Cost increases due to Obamacare will be sharp and immediate for small businesses. As they renew their group health plans, they are discovering an onslaught of new regulations which will also affect their future hiring and business growth. Over 60% …
  • B12 deficiency: a silent epidemic with serious consequences June 11, 2014
    Symptoms of B12 deficiency include: Alzheimer’s, dementia, other memory loss MS and neurological disorders mental illness (depression, anxiety, bipolar) heart disease learning disorders in children autism spectrum autoimmune disease cancer infertility   B12 deficiency is quite common, more so than …

Alieta Eck, M.D. On How Government Job Creation is Not Always a Good Thing

Government Job Creation Is Not Always a Good Thing

By: Alieta Eck, M.D.

When economist Milton Friedman observed mine workers in China digging a canal using shovels, he asked why they were not using modern machinery. He was told that this was a “jobs program” and that using shovels employed more workers. Friedman then quipped that they should give the workers spoons, not shovels. China had lost sight of the fact that the purpose of the work was to build a canal to increase commerce and enhance the lives of the citizens. Using machinery would lower the cost of the project and benefit the taxpayers.

When the government hires someone, the goal should be to provide for the common good and benefit those who are footing the bill. Value needs to be a primary consideration, as creating a job for the job’s sake only robs the taxpayer. Every dollar that is taxed or borrowed makes the taxpayer less free and less able to spend his own money on the needs of his own family. Taxes should be carefully spent.

With medical care, the first question must be, “Is providing medical care the proper role of government?” Then secondly, “If the government is going to provide a safety net for the poor, what is the most efficient way to do this?”

When Medicaid began in 1965, poor patients were given a card that entitled them to go to a doctor with the doctor sending the bill to the government. At first this seemed to work. The government paid the going rate—the rate the doctor needed to pay his staff and office overhead. This continued for about 20 years or so, until the law of unintended consequences overwhelmed the system.

Government money flowed. Medical costs went up, and the economy struggled. The government responded by ratcheting down the fees, and physicians dropped out. By 1990, the Medicaid payments were below the cost to provide the service, so patients on Medicaid had difficulty finding a physician.

Along came the idea of the Federally Qualified Health Centers (FQHCs).

FQHCs are privately owned clinics that are non-profit. If they can prove they will be providing care in an underserved area, they are given $600,000 in federal dollars to start. This does not represent good value to the taxpayer. Key employees are well compensated and the board is often given extravagant expense accounts. Travel and “recruitment expenses” can reach hundreds of thousands of dollars without attracting notice.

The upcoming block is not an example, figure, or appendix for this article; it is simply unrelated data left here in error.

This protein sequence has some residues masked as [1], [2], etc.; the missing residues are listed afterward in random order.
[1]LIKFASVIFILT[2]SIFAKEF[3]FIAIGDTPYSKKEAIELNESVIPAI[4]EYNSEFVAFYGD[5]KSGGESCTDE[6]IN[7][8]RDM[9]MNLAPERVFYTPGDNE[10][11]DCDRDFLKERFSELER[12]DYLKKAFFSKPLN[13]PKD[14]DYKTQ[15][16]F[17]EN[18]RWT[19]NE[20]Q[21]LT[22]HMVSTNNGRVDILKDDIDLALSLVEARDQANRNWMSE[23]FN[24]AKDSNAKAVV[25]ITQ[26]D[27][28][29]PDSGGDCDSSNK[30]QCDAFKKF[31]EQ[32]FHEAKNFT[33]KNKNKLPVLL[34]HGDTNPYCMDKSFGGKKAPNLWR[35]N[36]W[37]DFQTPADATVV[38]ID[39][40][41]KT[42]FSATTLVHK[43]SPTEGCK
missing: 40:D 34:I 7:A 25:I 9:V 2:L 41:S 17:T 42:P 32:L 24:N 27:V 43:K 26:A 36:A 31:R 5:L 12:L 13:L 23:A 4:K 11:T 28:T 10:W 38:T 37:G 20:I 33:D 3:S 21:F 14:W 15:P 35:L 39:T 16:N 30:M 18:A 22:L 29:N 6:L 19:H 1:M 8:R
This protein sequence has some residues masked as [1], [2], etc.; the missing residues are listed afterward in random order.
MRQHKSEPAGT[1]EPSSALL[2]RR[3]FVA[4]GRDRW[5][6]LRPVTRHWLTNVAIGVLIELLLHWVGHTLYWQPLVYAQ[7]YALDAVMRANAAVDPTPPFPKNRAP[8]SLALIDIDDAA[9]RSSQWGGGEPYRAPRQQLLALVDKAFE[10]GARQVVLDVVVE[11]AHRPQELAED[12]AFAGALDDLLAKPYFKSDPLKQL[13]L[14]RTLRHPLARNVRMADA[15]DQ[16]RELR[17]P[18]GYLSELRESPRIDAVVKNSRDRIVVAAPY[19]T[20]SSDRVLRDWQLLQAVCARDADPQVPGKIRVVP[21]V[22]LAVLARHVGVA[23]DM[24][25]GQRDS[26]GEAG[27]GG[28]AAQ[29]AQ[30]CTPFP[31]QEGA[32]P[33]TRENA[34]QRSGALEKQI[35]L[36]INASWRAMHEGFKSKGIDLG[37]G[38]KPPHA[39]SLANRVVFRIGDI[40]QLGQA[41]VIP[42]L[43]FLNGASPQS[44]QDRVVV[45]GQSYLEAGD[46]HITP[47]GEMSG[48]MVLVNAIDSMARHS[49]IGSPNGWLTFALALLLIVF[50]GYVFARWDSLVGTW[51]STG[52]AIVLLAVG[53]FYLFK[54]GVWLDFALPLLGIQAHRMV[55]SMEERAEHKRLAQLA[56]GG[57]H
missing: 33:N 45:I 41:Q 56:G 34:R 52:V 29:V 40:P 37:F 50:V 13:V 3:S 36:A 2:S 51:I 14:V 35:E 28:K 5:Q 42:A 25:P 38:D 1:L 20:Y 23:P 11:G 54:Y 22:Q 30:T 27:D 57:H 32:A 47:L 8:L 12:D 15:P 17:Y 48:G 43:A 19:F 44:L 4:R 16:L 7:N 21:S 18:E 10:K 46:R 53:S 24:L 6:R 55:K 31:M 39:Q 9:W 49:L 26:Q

FQHCs lobby for money from the federal and state governments, get “enhanced” Medicaid dollars, and have full medical malpractice coverage by the federal government. They see the poor, but also see people with insurance or who pay cash. They claim costs of $140-160 per patient visit, so constantly ask for more taxpayer dollars. Politicians, not wanting to appear callous toward the poor, comply.

State budgets are over-stretched, with Medicaid taking one-third, more than the cost of education. Today one in seven Americans is on Medicaid. And bureaucracy inflates the cost by a factor of ten.

It is time to recognize that government charity is too expensive, with minimal funds spent on actual care and a lot spent on paperwork, eligibility determination, fraud and abuse, and attempts to root out fraud and abuse. We could accomplish the same goal of caring for the poor while costing the taxpayer a lot less.

Why not provide protection to physicians who choose to volunteer their services to treat the poor in non-government free clinics? Patients who find themselves ill and poor would know that there is a clinic nearby, staffed by volunteers. The taxpayers would be relieved of having to pay billions in wasteful Medicaid dollars.

If the state covered the liability of such physicians, they would order fewer tests, and this in turn would lower wasteful expenditures, and thus perhaps lower everyone’s health insurance premiums.

Relieving the tax burden leaves more money to use for creating lasting, productive private jobs.

But we will have to convince our President, who thinks that extending unemployment benefits is a way to create jobs. The unemployed aren’t even digging with spoons. They aren’t digging at all!


Dr. Alieta Eck, MDgraduated from the Rutgers College of Pharmacy in NJ and the St. Louis School of Medicine in St. Louis, MO. She studied Internal Medicine at Robert Wood Johnson University Hospital in New Brunswick, NJ and has been in private practice with her husband, Dr. John Eck, MD in Piscataway, NJ since 1988. She has been involved in health care reform since residency and is convinced that the government is a poor provider of medical care. She testified before the Joint Economic Committee of the US Congress in 2004 about better ways to deliver health care in the United States. In 2003, she and her husband founded the Zarephath Health Center, a free clinic for the poor and uninsured that currently cares for 300-400 patients per month utilizing the donated services of volunteer physicians and nurses. Dr. Eck is a long time member of the Christian Medical Dental Association and in 2009 joined the board of the Association of American Physicians and Surgeons. In addition, she serves on the board of Christian Care Medi-Share, a faith based medical